Dogs and Plants


If you have pets, and a green thumb, take note! Many common varieties of house and garden plants may be dangerous to your pet's health. Caution and consideration are the rules of the day for gardeners who endeavor to make their homes safe havens for their pets. Your first step should be to learn the names of all of your plants.

Caught in the Act!

Should you find your dog happily destroying your favorite plant, remove him from the disaster scene. Check to see that pieces of plant matter have not become lodged in its teeth. Remove any leaves, stems, flowers etc. from his mouth. If you don't know whether the plant is poisonous or not, phone your local poison control hot line. Most cities have a 24-hour operator and humans, cats, and dogs will respond to toxicity in plants in a similar fashion.

What to Watch For

If the dog is drooling excessively, shaking his head, gasping, swallowing repeatedly, or acting depressed, he may be exhibiting symptoms of plant poisoning.

Some plants have to be chewed and swallowed to make the pet sick, others, such as the dieffenbachia, simply have to come in contact with your pet's mouth, tongue or throat to cause a reaction. Treatment for caustic burns in the mouth depends on whether the plant is acidic or not. Again, identify the plant and talk to your poison control center or your veterinarian.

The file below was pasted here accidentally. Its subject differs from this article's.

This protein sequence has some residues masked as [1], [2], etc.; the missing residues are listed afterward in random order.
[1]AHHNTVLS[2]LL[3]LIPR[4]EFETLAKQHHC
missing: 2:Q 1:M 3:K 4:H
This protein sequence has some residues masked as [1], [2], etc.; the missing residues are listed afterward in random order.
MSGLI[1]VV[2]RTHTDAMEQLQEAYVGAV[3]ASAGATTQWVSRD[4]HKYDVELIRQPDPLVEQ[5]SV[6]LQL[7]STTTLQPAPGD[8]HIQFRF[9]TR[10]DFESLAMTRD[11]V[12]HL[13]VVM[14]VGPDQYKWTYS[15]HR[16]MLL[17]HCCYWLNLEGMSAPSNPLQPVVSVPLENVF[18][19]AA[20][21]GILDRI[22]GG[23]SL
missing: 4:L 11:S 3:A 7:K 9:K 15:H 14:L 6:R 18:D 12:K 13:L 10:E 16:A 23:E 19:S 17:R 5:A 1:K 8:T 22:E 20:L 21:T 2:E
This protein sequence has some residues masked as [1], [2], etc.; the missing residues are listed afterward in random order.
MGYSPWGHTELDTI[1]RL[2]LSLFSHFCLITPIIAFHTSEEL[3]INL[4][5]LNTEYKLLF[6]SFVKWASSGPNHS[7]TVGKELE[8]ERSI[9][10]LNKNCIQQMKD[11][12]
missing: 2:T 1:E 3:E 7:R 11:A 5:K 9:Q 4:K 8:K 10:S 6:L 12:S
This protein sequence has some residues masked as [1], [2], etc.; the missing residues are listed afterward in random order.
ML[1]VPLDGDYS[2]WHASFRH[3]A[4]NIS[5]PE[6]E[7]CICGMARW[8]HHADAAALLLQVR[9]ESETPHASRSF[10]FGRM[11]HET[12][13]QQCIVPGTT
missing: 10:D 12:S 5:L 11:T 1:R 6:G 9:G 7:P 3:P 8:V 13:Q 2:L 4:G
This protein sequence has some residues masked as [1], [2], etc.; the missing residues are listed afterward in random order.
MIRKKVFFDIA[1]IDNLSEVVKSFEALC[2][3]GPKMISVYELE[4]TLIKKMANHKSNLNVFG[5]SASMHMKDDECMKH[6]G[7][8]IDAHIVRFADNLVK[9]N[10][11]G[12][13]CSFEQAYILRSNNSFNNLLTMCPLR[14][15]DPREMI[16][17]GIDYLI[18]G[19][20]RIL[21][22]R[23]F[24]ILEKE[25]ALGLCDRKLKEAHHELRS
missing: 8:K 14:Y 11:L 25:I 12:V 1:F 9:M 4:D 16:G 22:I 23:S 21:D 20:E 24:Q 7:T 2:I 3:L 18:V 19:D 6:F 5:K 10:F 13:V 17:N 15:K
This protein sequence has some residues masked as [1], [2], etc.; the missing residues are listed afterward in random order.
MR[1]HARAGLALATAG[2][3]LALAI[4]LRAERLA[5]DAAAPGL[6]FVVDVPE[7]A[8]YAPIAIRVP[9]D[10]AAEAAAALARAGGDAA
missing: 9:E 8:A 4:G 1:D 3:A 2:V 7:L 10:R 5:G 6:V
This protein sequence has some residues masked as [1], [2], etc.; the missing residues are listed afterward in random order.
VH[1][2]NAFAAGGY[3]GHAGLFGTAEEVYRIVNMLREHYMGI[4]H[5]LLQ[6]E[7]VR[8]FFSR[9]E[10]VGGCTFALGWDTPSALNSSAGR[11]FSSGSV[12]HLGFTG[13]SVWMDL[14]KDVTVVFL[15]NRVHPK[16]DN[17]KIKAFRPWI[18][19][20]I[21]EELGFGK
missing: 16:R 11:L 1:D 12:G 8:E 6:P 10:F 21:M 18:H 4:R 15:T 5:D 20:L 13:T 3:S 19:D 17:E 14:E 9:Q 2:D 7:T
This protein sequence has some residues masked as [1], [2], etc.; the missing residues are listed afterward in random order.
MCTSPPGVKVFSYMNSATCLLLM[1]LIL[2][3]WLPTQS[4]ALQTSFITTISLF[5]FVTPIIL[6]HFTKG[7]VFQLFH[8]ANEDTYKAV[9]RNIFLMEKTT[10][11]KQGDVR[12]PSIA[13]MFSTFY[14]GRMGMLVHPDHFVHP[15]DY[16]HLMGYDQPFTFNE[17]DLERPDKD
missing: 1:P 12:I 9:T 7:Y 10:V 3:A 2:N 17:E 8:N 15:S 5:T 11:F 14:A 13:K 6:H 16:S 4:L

Problem Plants

Dieffenbachia plants are commonly known as "dumb cane. It has been given this unusual name because, when chewed, it causes swelling and irritation to the vocal cords, resulting in loss of voice or difficulty vocalizing.

Should your pet come into contact with a suspicious plant, and it is exhibiting any of the above symptoms, gather samples of the offending plant material, and take both your pet and the samples to the nearest veterinary clinic.

The following list includes some of the more common garden varieties of plants that can prove dangerous. The list is in alphabetical order, not order of importance. Some garden enthusiasts may challenge the need for a specific plant to be on this list. Rather than argue, we feel it is better to be safe than sorry.

Potentially Dangerous Common House & Garden Plants:
(Please note that the list includes some of the more popular plants and is not 100% complete.)

Did You Know?

Poison Oak and Ivy are harmful to humans, but they do not seem to affect livestock or pets. However, tobacco and marijuana are extremely toxic.

Catnip, a perennial herb from the mint family, stimulates play in both wild and domesticated cats. Some people believe that poinsettia plants are toxic, yet flower growers say that they are not. In any case, it is better to be safe that sorry. Enjoy the splendor of your Christmas poinsettia by keeping it out-of-reach of curious puppies and kittens.

Article submitted by: © Terri Perrin